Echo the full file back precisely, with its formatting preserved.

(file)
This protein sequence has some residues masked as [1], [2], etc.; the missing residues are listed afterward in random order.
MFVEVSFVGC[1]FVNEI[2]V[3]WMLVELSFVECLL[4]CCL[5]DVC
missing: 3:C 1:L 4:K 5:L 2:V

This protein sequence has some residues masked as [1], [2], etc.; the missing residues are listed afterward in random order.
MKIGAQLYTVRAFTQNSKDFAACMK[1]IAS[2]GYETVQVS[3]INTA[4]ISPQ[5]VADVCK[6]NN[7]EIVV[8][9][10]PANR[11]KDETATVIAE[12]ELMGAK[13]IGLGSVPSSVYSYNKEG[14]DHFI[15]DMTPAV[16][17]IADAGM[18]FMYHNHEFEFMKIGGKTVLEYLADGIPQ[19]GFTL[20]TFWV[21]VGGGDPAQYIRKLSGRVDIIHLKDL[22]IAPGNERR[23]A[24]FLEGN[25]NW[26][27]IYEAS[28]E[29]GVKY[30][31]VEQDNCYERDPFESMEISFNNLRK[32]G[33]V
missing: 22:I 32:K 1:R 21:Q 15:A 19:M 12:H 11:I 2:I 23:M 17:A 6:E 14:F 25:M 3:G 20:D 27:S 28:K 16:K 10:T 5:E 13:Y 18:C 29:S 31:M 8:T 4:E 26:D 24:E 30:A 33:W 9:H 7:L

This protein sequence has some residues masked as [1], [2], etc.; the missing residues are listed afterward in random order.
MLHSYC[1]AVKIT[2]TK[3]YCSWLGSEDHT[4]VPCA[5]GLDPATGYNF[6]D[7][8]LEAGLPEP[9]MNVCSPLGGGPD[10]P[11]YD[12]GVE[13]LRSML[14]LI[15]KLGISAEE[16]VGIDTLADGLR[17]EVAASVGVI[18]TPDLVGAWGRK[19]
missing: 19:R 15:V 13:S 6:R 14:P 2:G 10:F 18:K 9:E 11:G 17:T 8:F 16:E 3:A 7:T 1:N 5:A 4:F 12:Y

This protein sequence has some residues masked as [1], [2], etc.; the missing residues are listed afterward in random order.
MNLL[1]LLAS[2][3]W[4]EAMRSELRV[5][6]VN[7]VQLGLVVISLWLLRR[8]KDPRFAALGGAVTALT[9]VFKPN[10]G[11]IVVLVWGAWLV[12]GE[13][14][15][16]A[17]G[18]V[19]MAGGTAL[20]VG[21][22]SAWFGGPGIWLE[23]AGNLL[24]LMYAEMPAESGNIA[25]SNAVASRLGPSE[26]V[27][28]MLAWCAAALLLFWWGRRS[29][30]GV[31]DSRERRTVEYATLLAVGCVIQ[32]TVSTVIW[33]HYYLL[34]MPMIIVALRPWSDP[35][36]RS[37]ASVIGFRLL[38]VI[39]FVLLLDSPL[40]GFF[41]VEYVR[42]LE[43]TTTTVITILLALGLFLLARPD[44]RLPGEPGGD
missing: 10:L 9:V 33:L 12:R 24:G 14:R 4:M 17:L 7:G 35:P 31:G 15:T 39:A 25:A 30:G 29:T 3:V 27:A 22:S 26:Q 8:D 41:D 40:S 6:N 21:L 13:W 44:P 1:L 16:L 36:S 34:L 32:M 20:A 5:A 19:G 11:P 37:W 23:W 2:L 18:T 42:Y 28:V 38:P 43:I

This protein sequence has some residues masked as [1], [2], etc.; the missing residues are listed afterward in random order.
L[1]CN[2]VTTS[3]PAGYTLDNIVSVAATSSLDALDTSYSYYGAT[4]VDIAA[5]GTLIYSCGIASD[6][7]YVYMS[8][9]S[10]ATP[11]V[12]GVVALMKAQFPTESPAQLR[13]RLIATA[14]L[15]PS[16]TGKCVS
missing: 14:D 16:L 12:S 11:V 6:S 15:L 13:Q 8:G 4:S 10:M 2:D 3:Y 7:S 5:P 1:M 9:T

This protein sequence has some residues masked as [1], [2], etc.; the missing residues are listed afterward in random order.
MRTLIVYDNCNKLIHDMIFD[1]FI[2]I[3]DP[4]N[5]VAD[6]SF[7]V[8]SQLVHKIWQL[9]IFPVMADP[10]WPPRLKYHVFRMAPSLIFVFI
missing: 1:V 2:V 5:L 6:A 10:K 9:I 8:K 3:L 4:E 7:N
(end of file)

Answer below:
This protein sequence has some residues masked as [1], [2], etc.; the missing residues are listed afterward in random order.
MFVEVSFVGC[1]FVNEI[2]V[3]WMLVELSFVECLL[4]CCL[5]DVC
missing: 3:C 1:L 4:K 5:L 2:V

This protein sequence has some residues masked as [1], [2], etc.; the missing residues are listed afterward in random order.
MKIGAQLYTVRAFTQNSKDFAACMK[1]IAS[2]GYETVQVS[3]INTA[4]ISPQ[5]VADVCK[6]NN[7]EIVV[8][9][10]PANR[11]KDETATVIAE[12]ELMGAK[13]IGLGSVPSSVYSYNKEG[14]DHFI[15]DMTPAV[16][17]IADAGM[18]FMYHNHEFEFMKIGGKTVLEYLADGIPQ[19]GFTL[20]TFWV[21]VGGGDPAQYIRKLSGRVDIIHLKDL[22]IAPGNERR[23]A[24]FLEGN[25]NW[26][27]IYEAS[28]E[29]GVKY[30][31]VEQDNCYERDPFESMEISFNNLRK[32]G[33]V
missing: 22:I 32:K 1:R 21:Q 15:A 19:M 12:H 11:I 2:I 23:M 17:A 6:E 14:F 25:M 3:G 20:D 27:S 28:K 16:K 10:T 5:E 13:Y 18:C 29:S 31:M 8:T 4:E 26:D 24:E 30:A 33:W 9:H 7:L

This protein sequence has some residues masked as [1], [2], etc.; the missing residues are listed afterward in random order.
MLHSYC[1]AVKIT[2]TK[3]YCSWLGSEDHT[4]VPCA[5]GLDPATGYNF[6]D[7][8]LEAGLPEP[9]MNVCSPLGGGPD[10]P[11]YD[12]GVE[13]LRSML[14]LI[15]KLGISAEE[16]VGIDTLADGLR[17]EVAASVGVI[18]TPDLVGAWGRK[19]
missing: 19:R 15:V 13:S 6:R 14:P 2:G 10:F 18:K 9:E 11:G 17:T 8:F 16:E 3:A 7:T 1:N 5:A 4:F 12:Y

This protein sequence has some residues masked as [1], [2], etc.; the missing residues are listed afterward in random order.
MNLL[1]LLAS[2][3]W[4]EAMRSELRV[5][6]VN[7]VQLGLVVISLWLLRR[8]KDPRFAALGGAVTALT[9]VFKPN[10]G[11]IVVLVWGAWLV[12]GE[13][14][15][16]A[17]G[18]V[19]MAGGTAL[20]VG[21][22]SAWFGGPGIWLE[23]AGNLL[24]LMYAEMPAESGNIA[25]SNAVASRLGPSE[26]V[27][28]MLAWCAAALLLFWWGRRS[29][30]GV[31]DSRERRTVEYATLLAVGCVIQ[32]TVSTVIW[33]HYYLL[34]MPMIIVALRPWSDP[35][36]RS[37]ASVIGFRLL[38]VI[39]FVLLLDSPL[40]GFF[41]VEYVR[42]LE[43]TTTTVITILLALGLFLLARPD[44]RLPGEPGGD
missing: 10:L 9:V 33:L 12:R 24:G 14:R 4:M 17:L 7:G 35:P 31:G 15:T 39:A 25:A 30:G 29:T 3:V 27:A 22:S 26:Q 8:D 41:D 40:S 6:N 21:L 13:W 44:P 1:L 16:L 36:S 34:L 32:M 20:A 5:A 19:G 11:P 37:W 23:W 2:L 18:T 42:Y 28:V 38:P 43:I

This protein sequence has some residues masked as [1], [2], etc.; the missing residues are listed afterward in random order.
L[1]CN[2]VTTS[3]PAGYTLDNIVSVAATSSLDALDTSYSYYGAT[4]VDIAA[5]GTLIYSCGIASD[6][7]YVYMS[8][9]S[10]ATP[11]V[12]GVVALMKAQFPTESPAQLR[13]RLIATA[14]L[15]PS[16]TGKCVS
missing: 14:D 16:L 12:S 11:V 6:S 15:L 13:Q 8:G 4:S 10:M 2:D 3:Y 7:S 5:P 1:M 9:T

This protein sequence has some residues masked as [1], [2], etc.; the missing residues are listed afterward in random order.
MRTLIVYDNCNKLIHDMIFD[1]FI[2]I[3]DP[4]N[5]VAD[6]SF[7]V[8]SQLVHKIWQL[9]IFPVMADP[10]WPPRLKYHVFRMAPSLIFVFI
missing: 1:V 2:V 5:L 6:A 10:K 9:I 8:K 3:L 4:E 7:N